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I Forge Iron

Firemedic

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  1. I also agree with Dave Budd. I would add that it’s worth running your fuel mix a little heavy on the oil. Milling is hard on the motor and it will appreciate the extra lubricant. The chainsaw mills do take a much thicker cut than a band mill but they are also cheaper. And they don’t take up nearly as much storage space. If money is tight, you can make your own rip chain. There are lots of places on the internet that will walk you through it. If you are buying them, get the thinnest one you can. It saves wood and it’s less work for the saw.
  2. Maybe I missed it. What is the serial number that you found?
  3. Daswulf, how much coal is in that truck bed? I’m trying to get an idea of how much a ton of coal is by volume.
  4. I have a couple of plastic 55 gallon drums but they don’t have removable lids. I like the IBC tote idea. I could load the tote into the truck, fill it and then unload it at home. That saves me from getting much coal in the truck bed.
  5. I am going to pick up my first ever load of coal this week. It just occurred to me that I don’t have any idea how I’m going to store it. The coal supplier near me (in South Eastern Ohio) sells bituminous coal in bulk. I can have them load my truck with a skid loader or I can bag it up myself by hand. I’m curious to see how you guys are storing it. In a pile on the ground? In barrels? In bags? In a purpose built bin? Anyone with photos of their storage would be greatly appreciated. Thanks
  6. Frosty, I’m sorry to hear about your accident. You seem to be doing quite well. I do a lot of felling by myself and that is always in the back of my mind. There is a massive amount of weight towering overhead and once it starts moving, you don’t have any control over it. I would bet that those guys at 61’s would love to hear from you. We almost always lose track of people and their outcome once the call is over. The HIPAA laws make it nearly impossible for us to follow up with someone. In today’s social climate the people with complaints are far more vocal than those with compliments. It’s always a good feeling to have someone say thank you. As for the first projects on my list, I will be making my basic tools. The idea that a blacksmith can make his own tools is possibly the most appealing part of this for me. My wife sometimes gives me grief for the amount of time that I spend in the wood shop making jigs to make things or the amount of time I spend tinkering with the tools. I foresee this hobby to be very much the same.
  7. Excellent. Thank you for the advice. That is exactly what I want to do. I want to try my hand at reproducing some fireplace pieces. I have a mid 1800’s summer kitchen that is missing some pieces. I have found several examples to strive for. I am very excited about this new adventure. Also, I just posted a thread about an anvil. I would appreciate your feedback on that as well.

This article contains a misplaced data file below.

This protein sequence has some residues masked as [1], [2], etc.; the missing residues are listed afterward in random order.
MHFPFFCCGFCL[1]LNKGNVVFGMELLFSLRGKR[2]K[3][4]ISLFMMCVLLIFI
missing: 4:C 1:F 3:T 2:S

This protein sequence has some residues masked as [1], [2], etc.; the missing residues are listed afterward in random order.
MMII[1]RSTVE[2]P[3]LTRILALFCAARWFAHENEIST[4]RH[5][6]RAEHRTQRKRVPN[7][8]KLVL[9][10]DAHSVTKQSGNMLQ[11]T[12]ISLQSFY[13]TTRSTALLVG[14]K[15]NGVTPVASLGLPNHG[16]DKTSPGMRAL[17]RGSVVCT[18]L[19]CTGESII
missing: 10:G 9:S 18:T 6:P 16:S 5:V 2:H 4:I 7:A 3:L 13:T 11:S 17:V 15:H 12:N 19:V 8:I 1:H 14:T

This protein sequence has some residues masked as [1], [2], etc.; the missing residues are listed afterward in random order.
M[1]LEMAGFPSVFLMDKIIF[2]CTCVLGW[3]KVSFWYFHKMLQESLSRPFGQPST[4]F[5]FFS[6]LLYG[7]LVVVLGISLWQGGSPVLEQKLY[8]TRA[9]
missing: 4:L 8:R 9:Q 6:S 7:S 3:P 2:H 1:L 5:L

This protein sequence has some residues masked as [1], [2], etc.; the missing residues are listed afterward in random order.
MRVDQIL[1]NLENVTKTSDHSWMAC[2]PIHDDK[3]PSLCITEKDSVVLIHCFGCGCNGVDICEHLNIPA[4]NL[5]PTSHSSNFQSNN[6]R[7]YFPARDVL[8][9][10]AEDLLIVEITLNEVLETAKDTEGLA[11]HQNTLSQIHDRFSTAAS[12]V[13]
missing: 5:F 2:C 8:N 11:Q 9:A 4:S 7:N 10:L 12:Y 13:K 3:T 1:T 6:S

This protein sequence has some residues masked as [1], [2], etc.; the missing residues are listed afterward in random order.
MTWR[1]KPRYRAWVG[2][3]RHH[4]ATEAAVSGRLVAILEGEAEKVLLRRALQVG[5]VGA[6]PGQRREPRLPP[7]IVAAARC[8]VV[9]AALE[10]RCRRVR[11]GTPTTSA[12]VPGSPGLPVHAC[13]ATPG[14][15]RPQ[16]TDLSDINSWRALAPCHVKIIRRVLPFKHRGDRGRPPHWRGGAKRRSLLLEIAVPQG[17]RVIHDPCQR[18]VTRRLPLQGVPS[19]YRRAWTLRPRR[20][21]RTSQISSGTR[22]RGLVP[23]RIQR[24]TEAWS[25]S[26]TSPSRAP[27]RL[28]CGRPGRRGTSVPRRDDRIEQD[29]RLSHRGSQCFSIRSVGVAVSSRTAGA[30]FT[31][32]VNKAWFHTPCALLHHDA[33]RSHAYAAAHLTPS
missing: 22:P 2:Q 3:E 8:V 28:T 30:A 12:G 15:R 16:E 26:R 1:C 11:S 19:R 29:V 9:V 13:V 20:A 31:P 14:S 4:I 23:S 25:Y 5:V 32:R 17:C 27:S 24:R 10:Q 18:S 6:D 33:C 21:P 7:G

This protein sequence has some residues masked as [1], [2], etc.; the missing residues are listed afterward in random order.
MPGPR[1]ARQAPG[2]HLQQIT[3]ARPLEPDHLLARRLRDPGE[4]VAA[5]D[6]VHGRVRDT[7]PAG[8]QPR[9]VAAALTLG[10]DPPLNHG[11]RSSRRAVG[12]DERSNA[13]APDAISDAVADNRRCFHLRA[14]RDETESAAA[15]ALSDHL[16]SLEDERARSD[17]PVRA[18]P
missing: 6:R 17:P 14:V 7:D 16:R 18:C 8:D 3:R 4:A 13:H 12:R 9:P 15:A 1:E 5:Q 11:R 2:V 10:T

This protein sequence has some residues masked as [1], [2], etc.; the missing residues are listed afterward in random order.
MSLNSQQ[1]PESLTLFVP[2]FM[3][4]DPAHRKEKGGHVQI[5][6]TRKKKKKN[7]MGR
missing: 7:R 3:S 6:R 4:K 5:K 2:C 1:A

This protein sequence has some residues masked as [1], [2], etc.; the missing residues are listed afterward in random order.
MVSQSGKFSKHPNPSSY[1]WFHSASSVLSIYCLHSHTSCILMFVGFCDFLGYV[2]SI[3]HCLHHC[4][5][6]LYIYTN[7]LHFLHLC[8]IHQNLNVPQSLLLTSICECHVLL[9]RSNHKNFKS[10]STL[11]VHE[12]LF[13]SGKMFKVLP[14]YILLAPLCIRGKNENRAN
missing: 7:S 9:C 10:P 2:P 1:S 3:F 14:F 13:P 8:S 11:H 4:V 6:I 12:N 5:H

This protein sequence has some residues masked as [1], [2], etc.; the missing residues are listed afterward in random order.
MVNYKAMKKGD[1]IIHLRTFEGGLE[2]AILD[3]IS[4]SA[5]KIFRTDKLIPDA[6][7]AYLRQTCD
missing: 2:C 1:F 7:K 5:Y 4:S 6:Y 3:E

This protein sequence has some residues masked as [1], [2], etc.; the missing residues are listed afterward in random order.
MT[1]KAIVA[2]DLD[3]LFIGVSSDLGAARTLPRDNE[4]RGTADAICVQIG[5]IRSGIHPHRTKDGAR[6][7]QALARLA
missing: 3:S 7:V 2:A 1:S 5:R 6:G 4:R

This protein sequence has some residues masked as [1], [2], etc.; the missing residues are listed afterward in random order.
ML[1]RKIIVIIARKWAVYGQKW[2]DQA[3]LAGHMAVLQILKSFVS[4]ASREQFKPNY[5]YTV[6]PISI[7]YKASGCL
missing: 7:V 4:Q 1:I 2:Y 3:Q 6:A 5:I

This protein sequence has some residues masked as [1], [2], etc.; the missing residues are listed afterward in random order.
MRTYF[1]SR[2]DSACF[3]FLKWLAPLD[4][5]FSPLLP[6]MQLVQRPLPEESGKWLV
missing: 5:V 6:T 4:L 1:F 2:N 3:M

8. I found this Armitage Mousehole for about $2.90 per lb. This will be my first anvil. I believe that it’s in the 1830-1835 range. I can’t tell if the pritchel is drilled or punched. I don’t notice any bulge but I may just be missing it. There are some pretty big damaged places on the edge of the face that look to me to be from a farrier. They don’t seem to be delaminating. There is also one on the step. It has what seems to be a great ring to it. The ball bearing test bounces back to about 90% over nearly the entire face. The heel being a little less than that.The weight, if I’m doing the math correctly, is stamped at 172lbs. I haven’t actually weighted it. What do you think? Good deal or a good lesson about impulse control?
  9. I guess I don’t really have anything absolute at this point. I have the sum of a few hours of heating and pounding out some hooks to base my plans on. I literally have 10 fold the hours in reading and research than I do in experience and application. I have a strong affinity to old things and traditions. I love history and I love attempting to keep alive the quickly fading skills that our society has passed over for a modern disposable lifestyle. And of course, there is something absolutely amazing about taking a hard piece of steel and bending and twisting it into something beautiful and useful. I have 2 strapping young sons that essentially work for food and housing. They will certainly get their share of time swinging a sledge. Lol
  10. ThomasPowers, good point about “old fashioned”. I guess I meant old fashioned in regards to United States timeline. 18th and 19th century. Coal forge, bellows, no power hammer. Although I’m not so diehard that an occasional wire wheel or a mig welder for fabrication of jigs and such would be out of the question. As for QuadState, I didn’t find out about it until the week of. It was too short of notice for me to make work and family arrangements. It’s about 3 hours drive for me. I’m pretty bummed about missing it.
  11. Hello. I’m new here and to blacksmithing. I’m a 20+ year career firefighter in Ohio. I’m getting close to retirement but nowhere near ready to slow down. I’ve always been a “tinkerer” and I love learning new skills. Blacksmithing seems to be an amazing new hobby/ addiction for me. I have taken some blacksmithing classes at a local living history site and fell in love with it. So now begins the search for tools and equipment. I have plans to build a small shop in the spring. I am a bit old fashioned in most things that I do so I expect that my smithy will follow suit. I have been spending hours upon hours on this site. The knowledge, information and experience compiled here is outstanding. Thank you to all of you. You will be hearing from me in the future.
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